which have been subjected to a process excluding them from
use as a beverage, shall be subjected to no tax. Distillation
of wine, fruit, and their by-products, of gentian root, juniper
berries, and similar products, is not subject to federal legisla-
tion as to manufacture or tax.

After the cessation of the import duties on spirituous
liquors, provided for in Article 32 of the Constitution, the
trade in liquors not distilled shall not be subjected by the Can-
tons to any special taxes or to other limitations than those
necessary for protection against adulterated or noxious bever-
ages. Nevertheless, the powers of the Cantons, defined in



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CONSTITUTION OF SWISS CONFEDERATION. 373

Article 31, are retained over the keeping of drinking places,
and the sale at retail of quantities less than two liters.

The net proceeds resulting from taxation on the sale of
alcohol belong to the Cantons in which the tax is levied.

The net proceeds to the Confederation from the internal
manufacture of alcohol, and the corresponding addition to the
duty on imported alcohol, are divided among all the Cantons,
in proportion to the actual population as ascertained from
time to time by the next preceding federal census. Out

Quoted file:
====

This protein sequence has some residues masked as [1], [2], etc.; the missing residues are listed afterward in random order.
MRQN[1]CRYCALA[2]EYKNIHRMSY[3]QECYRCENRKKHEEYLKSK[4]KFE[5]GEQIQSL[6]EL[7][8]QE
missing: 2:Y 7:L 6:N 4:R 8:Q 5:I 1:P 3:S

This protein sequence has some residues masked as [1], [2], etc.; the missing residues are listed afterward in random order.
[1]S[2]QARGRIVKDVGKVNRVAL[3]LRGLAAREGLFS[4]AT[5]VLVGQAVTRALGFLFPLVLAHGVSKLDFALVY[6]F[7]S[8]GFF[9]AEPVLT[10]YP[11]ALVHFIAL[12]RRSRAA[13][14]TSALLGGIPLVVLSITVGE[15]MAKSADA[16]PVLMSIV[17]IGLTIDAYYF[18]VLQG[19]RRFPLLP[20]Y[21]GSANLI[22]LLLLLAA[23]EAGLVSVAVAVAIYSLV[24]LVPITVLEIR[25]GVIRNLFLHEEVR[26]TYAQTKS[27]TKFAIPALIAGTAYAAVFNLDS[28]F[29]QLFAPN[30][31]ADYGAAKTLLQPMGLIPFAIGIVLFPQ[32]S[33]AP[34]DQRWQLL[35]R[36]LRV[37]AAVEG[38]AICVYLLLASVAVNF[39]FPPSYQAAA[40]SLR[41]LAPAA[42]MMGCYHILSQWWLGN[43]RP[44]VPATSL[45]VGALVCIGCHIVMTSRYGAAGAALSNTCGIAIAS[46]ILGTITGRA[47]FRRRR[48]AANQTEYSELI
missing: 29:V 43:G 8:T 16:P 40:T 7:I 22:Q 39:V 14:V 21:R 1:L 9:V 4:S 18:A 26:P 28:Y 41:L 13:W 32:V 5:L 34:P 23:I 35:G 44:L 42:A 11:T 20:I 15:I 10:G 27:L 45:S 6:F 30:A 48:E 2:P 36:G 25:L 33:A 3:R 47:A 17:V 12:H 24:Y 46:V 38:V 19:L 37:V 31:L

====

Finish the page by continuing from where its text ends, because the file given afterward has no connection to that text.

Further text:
of the receipts therefrom the Cantons must expend not less
than one tenth in combating drunkenness in its causes and
effects.

Art. 33. The Cantons may require proofs of competency
from those who desire to practice a liberal profession.

Provision shall be made by federal legislation by which
such persons may obtain certificates of competency which shall
be valid throughout the Confederation.

Art. 34, The Confederation has power to enact uniform
provisions as to the labor of children in factories, and as to
the duration of labor fixed for adults therein, and as to the
protection of workmen against the operation of unhealthy and
dangerous manufactures.

The transactions of emig^tion agents and of organizations
for insurance, not instituted by the State, are subject to fed-
eral supervision and legislation.

Art. 34 bis. [Amendment of Oct. 26, 1890.] The Con-
federation will by law establish invalid and accident insurance,
having regard for existing invalid funds. It may declare par-
ticipation obligatory for all, or for special classes of the
population.

Art. 35. The opening of gaming houses is forbidden.
Those which now exist shall be closed Dec. 31, 1877.

The concessions which may have been granted or renewed
since the beginning of the year 1871 are declared invalid.

The Confederation may also take necessary measures con-
cerning lotteries.



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374 THE RISE OF THE SWISS REPUBLIC.

Art. 36. The posts and telegraphs in all Switzerland are
controlled by the Confederation.

The proceeds of the posts and telegraphs belong to the
federal treasury.

The rates shall, for all parts of Switzerland, be fixed accord-
ing to the same principle and as fairly as possible.

Inviolable secrecy of letters and teleg^ms is guaranteed.

Art. 37. The Confederation exercises general oversight